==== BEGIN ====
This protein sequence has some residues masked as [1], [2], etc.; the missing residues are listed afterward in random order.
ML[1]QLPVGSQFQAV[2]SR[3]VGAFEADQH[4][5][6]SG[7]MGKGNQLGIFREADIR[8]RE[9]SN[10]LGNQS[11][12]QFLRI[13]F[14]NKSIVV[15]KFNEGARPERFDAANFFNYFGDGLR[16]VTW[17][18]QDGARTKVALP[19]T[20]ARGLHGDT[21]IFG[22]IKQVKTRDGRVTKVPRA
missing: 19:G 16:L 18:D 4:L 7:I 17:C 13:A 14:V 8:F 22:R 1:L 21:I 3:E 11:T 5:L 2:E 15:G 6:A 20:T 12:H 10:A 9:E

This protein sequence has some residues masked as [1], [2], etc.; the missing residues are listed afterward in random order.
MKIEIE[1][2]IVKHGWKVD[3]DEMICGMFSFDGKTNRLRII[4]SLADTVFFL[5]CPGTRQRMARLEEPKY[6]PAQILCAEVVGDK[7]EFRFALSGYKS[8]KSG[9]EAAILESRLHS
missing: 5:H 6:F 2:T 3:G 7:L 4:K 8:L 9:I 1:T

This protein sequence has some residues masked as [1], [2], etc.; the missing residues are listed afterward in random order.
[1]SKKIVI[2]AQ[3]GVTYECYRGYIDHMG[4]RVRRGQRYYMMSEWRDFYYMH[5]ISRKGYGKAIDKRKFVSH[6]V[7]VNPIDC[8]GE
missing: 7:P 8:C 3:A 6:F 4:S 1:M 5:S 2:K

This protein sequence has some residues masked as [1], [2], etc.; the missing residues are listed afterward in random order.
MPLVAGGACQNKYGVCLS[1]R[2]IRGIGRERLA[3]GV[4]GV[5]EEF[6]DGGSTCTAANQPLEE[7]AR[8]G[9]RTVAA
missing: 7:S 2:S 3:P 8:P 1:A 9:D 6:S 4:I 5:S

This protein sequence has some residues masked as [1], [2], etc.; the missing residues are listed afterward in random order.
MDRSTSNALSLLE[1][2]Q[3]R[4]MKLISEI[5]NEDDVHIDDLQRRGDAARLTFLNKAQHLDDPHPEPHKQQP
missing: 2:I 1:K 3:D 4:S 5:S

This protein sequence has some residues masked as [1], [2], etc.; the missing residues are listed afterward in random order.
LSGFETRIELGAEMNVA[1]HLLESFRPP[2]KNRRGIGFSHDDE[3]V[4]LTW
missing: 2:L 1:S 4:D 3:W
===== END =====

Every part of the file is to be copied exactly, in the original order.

This protein sequence has some residues masked as [1], [2], etc.; the missing residues are listed afterward in random order.
ML[1]QLPVGSQFQAV[2]SR[3]VGAFEADQH[4][5][6]SG[7]MGKGNQLGIFREADIR[8]RE[9]SN[10]LGNQS[11][12]QFLRI[13]F[14]NKSIVV[15]KFNEGARPERFDAANFFNYFGDGLR[16]VTW[17][18]QDGARTKVALP[19]T[20]ARGLHGDT[21]IFG[22]IKQVKTRDGRVTKVPRA
missing: 19:G 16:L 18:D 4:L 7:I 17:C 13:A 14:V 8:F 22:R 1:L 21:I 3:E 11:T 5:L 2:E 15:G 6:A 20:T 12:H 10:A 9:E

This protein sequence has some residues masked as [1], [2], etc.; the missing residues are listed afterward in random order.
MKIEIE[1][2]IVKHGWKVD[3]DEMICGMFSFDGKTNRLRII[4]SLADTVFFL[5]CPGTRQRMARLEEPKY[6]PAQILCAEVVGDK[7]EFRFALSGYKS[8]KSG[9]EAAILESRLHS
missing: 5:H 6:F 2:T 3:G 7:L 4:K 8:L 9:I 1:T

This protein sequence has some residues masked as [1], [2], etc.; the missing residues are listed afterward in random order.
[1]SKKIVI[2]AQ[3]GVTYECYRGYIDHMG[4]RVRRGQRYYMMSEWRDFYYMH[5]ISRKGYGKAIDKRKFVSH[6]V[7]VNPIDC[8]GE
missing: 7:P 8:C 3:A 6:F 4:S 1:M 5:S 2:K

This protein sequence has some residues masked as [1], [2], etc.; the missing residues are listed afterward in random order.
MPLVAGGACQNKYGVCLS[1]R[2]IRGIGRERLA[3]GV[4]GV[5]EEF[6]DGGSTCTAANQPLEE[7]AR[8]G[9]RTVAA
missing: 7:S 2:S 3:P 8:P 1:A 9:D 6:S 4:I 5:S

This protein sequence has some residues masked as [1], [2], etc.; the missing residues are listed afterward in random order.
MDRSTSNALSLLE[1][2]Q[3]R[4]MKLISEI[5]NEDDVHIDDLQRRGDAARLTFLNKAQHLDDPHPEPHKQQP
missing: 2:I 1:K 3:D 4:S 5:S

This protein sequence has some residues masked as [1], [2], etc.; the missing residues are listed afterward in random order.
LSGFETRIELGAEMNVA[1]HLLESFRPP[2]KNRRGIGFSHDDE[3]V[4]LTW
missing: 2:L 1:S 4:D 3:W